Sara Jane Kingston began making Brigid's Cloaks for sale last year after discovering their value as spiritual tools. You can make your own or order one from her, or from the Catholic Brigidine sisters at Solas Bhride in Kildare, Ireland.
Blessed by Brigid, ancient Spring goddess and saint, the dew which fell that night imbued the cloth with powers of healing and protection which lasted throughout the year.
Brigid's Cross, now usually associated with the 5th-century Christian saint, was made annually from straw or rushes and hung above the door. In pre-Christian times, it was probably a sun symbol and celebrated the power of the goddess to bring back the light at the Celtic feast of Imbolc. It holds the promise of fertility and abundance...
As I work in healing through the energy field, I used the symbol of Brigid's Cloak as a starting point to allow people to connect into seeing their own "energy cloaks" or auras by imagining that they were wearing a cloak and seeing what it was like. Was it old and frayed, heavy or light? What material was it made of - what sort of texture, or textures? And the colours - were they bright or dark or a mixture?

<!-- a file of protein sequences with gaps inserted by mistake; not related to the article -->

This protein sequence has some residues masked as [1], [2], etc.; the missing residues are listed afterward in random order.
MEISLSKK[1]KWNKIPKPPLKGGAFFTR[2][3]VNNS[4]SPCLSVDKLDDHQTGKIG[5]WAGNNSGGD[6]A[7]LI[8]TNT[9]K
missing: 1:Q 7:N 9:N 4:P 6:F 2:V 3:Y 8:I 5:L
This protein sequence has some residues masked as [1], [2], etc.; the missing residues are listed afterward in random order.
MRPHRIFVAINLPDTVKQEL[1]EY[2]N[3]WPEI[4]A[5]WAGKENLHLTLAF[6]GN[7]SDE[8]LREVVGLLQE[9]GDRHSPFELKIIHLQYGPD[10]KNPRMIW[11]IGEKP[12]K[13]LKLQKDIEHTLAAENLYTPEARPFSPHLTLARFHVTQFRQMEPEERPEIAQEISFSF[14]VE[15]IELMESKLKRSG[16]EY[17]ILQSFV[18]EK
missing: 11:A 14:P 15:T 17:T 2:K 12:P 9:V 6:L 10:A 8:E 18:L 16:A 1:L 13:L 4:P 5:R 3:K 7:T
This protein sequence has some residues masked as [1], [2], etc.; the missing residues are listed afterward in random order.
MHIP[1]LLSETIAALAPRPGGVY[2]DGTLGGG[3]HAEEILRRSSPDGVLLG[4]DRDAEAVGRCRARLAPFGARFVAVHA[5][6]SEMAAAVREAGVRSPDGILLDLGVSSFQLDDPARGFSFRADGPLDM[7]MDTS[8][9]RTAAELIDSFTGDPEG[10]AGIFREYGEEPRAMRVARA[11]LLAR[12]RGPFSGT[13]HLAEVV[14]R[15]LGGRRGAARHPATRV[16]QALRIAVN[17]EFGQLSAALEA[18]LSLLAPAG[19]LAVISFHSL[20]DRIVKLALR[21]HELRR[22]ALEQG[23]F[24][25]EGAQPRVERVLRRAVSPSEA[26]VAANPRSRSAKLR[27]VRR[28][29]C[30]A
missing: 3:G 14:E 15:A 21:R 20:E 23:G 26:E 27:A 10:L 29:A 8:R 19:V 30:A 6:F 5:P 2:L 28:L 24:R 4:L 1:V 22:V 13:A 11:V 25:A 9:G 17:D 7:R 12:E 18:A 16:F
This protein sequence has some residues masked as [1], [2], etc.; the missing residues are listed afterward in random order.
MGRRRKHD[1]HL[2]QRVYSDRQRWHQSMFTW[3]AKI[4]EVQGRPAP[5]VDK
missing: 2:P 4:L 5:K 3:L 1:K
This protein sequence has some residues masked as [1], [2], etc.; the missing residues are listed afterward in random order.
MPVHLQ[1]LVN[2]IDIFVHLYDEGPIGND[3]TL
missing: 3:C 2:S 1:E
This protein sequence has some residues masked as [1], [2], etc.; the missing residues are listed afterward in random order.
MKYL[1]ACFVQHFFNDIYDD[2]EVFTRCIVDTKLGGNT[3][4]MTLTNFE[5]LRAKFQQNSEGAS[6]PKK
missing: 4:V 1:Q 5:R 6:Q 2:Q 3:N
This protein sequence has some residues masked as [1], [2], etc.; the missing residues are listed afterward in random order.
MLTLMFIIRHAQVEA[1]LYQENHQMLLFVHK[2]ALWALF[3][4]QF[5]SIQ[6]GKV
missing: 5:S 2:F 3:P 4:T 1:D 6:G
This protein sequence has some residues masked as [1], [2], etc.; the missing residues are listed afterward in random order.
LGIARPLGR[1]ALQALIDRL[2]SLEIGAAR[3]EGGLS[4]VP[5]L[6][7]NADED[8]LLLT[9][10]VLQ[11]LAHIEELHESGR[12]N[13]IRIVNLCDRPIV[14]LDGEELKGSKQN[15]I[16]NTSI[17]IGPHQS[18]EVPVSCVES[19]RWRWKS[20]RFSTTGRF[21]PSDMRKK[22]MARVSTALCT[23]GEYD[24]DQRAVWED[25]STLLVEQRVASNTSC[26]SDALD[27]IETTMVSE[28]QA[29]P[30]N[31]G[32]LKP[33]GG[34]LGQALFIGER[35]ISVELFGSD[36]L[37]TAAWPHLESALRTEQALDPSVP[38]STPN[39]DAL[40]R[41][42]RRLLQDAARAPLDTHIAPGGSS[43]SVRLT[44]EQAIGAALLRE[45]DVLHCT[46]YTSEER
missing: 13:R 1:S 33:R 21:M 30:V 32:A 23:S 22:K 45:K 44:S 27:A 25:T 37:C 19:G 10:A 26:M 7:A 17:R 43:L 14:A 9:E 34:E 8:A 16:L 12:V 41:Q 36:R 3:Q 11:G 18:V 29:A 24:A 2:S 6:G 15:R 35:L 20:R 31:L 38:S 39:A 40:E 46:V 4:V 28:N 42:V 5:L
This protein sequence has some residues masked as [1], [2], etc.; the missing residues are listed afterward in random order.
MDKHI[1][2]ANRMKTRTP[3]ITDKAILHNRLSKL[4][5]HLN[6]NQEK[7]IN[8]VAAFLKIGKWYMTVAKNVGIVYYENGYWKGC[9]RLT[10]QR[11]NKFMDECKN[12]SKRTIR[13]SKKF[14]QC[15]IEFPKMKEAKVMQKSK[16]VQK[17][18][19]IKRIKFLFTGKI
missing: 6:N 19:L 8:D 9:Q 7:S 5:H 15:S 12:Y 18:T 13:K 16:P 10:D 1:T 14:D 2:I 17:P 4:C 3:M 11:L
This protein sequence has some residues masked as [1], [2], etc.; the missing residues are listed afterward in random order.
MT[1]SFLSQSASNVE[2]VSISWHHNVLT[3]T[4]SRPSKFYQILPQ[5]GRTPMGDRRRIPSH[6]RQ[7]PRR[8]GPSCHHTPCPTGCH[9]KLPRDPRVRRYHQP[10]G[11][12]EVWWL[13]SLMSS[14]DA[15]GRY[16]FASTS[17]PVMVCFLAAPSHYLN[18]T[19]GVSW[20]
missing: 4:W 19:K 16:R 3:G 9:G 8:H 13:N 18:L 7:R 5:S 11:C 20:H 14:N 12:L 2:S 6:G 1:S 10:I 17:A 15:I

Many other sites refer to Brigid's Cloak.
- for a simply beautiful painting of Brigid's Cloak as the land of Eire, go to Barrie MacGuire's listing at http://www.maguiregallery.com/barrie/brigidscloak.htm. Barrie is also a quilter, and has included a video of his paintings of quilted Ireland. Go to his homepage to view it. http://www.maguiregallery.com/barrie/barrie.htm
- "St. Brigid's Cloak" a prayer circle for Christian women flame-keepers, dedicated to keeping the fire of St. Brigid of Ireland burning bright in the world today. Local members in Las Vegas, Nevada have an annual St. Brigid's Food Drive for the Poor in November and December.
- "Brigid's Cloak", a children's book by Bryce Milligan, published by WhipperSnapper Books.
- The Ladies Ancient Order of Hibernians, Inc says of St. Brigid's Mantle: "In very traditional homes, two devout practices are still observed on the Eve of St. Brigid's Feast Day (February 1st). A strip of cloth called "brat Bhride" (Brigid's mantle) is hung outside the door. A loaf of oat bread baked in the shape of a cross and a sheaf of straw are left on the windowsill. For on that night, Brigid travels through the land with her red-eared cow bestowing blessings on those who keep the old ways."
- Sr. Mary Minehan of Solas Bhride says, "I also remember my mother having an ulcer on her leg. A customer told her to leave out a piece of cloth on the eve of Brigid’s feast. There was a belief that St. Brigid left her curative powers on the cloth on the eve of the feast day. I can’t remember if it cured mam’s sore leg but I remember the faith and belief she had in Brigid. I have learnt since that the cloth is called the Brat Bríde. The custom is being revived in Kildare, so my earliest memories are of Brigid the protector, Brigid the healer."